Comment: Harrington has given Irish boxing a chance it can’t miss
BY Chris McNulty
ON A freezing February Friday in 2013, the temperature inside the National Stadium went up a notch.
The old place was boiling.
Kenneth Egan retired after a third successive defeat by Joe Ward and Jason Quigley won a first Elite crown, beating Roy Sheahan.
In the night’s penultimate bout, Kellie Harrington won the women’s light-welterweight final against Sarah Close.
It was the night Katie Taylor made her first appearance in the ring since winning gold at the 2012 Olympic Games in London.
With no opponent willing for a crack at the Irish lightweight crown, Taylor instead defeated Karolina Graczyk from Poland.
A packed audience of 2,000 gave a raucous backdrop. It was one of those nights. The night was eight months after Taylor’s defeat of Sofya Ochigava in the Olympic final.
In a ‘Road To Rio’ tour, organised by Brian Peters – now her manager as a professional – Taylor defeated Maike Klueners, Yulia Tsyplakova and Denitsa Eliseeva.
Eight years on, Irish boxing must avoid a repeat of the mistakes made in the afterglow of Taylor’s historic win.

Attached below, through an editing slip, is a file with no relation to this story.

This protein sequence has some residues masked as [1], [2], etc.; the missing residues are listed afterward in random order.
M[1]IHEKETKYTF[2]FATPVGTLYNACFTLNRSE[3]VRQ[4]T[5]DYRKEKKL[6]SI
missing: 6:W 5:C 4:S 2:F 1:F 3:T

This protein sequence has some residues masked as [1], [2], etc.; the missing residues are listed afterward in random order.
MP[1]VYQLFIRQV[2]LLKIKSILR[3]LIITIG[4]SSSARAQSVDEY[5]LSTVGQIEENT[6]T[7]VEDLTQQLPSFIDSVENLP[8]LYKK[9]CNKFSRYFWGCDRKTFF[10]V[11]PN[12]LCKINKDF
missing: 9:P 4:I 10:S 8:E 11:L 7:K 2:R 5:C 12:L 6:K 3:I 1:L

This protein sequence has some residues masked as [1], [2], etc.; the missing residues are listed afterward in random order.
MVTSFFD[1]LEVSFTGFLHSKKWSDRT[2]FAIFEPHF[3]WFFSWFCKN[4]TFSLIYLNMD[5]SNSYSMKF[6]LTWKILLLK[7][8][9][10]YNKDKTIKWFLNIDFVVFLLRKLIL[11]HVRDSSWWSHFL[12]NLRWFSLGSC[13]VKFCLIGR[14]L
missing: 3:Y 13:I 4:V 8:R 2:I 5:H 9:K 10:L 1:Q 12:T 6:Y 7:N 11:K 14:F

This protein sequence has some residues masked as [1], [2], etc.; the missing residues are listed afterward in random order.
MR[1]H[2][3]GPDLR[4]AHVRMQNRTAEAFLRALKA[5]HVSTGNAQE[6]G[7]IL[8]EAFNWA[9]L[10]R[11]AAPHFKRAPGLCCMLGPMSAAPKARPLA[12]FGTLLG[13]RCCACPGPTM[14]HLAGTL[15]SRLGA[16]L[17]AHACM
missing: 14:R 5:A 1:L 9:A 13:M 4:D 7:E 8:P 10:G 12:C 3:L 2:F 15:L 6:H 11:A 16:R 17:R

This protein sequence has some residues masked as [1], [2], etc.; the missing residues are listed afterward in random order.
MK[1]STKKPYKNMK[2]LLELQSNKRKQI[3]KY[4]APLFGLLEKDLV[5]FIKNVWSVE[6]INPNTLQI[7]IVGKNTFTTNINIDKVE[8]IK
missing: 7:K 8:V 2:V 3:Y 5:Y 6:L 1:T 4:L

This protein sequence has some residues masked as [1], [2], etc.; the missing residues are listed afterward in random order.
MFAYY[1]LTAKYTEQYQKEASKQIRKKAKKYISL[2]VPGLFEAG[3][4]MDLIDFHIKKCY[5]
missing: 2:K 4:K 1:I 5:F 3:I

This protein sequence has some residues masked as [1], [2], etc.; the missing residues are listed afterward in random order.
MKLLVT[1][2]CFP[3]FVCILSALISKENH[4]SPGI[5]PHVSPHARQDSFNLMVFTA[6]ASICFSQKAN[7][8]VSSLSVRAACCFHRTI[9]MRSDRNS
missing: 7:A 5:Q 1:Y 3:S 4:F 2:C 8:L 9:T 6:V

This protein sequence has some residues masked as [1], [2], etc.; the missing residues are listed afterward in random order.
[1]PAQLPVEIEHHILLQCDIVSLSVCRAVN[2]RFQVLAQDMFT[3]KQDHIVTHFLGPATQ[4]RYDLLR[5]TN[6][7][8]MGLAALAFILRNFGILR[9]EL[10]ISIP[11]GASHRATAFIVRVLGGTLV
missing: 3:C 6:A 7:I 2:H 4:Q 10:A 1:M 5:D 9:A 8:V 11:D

However, Irish boxing and Ireland is in a different place now – with the Covid-19-enforced changes presenting problems and challenges.
Harrington’s capturing of the Olympic lightweight gold on Sunday morning in Tokyo has given the sport and the country a new hero.
Harrington’s superb win over Beatriz Ferreira will have lit a fire inside many youngsters watching on. The story of how a woman from Portland Row in Dublin, who works as a cleaner in St Vincent’s Hospital in Fairview, is inspiring and heartwarming.
But across the country, boxing clubs remain shut. The locks are on, lights are off, gloves draped over the top ropes.
Indoor work is permitted only for individual training. ‘Non contact individual training,’ it is billed on a circular to clubs. Sessions must be staggered and 15 minutes allowed between each session to allow members to arrive and leave without interaction.
Inter-club sparring is prohibited. In-club sparring can take place outdoors only.
Last year during lockdown, Harrington’s partner, Mandy, had to hold the pads so Kellie could train at home. Fortunately, Mandy is a former boxer so she knew the drill. Others aren’t so lucky. There are plenty of young Irish boxers who just won’t go back. That’s just a fact of life after 18 months of inactivity.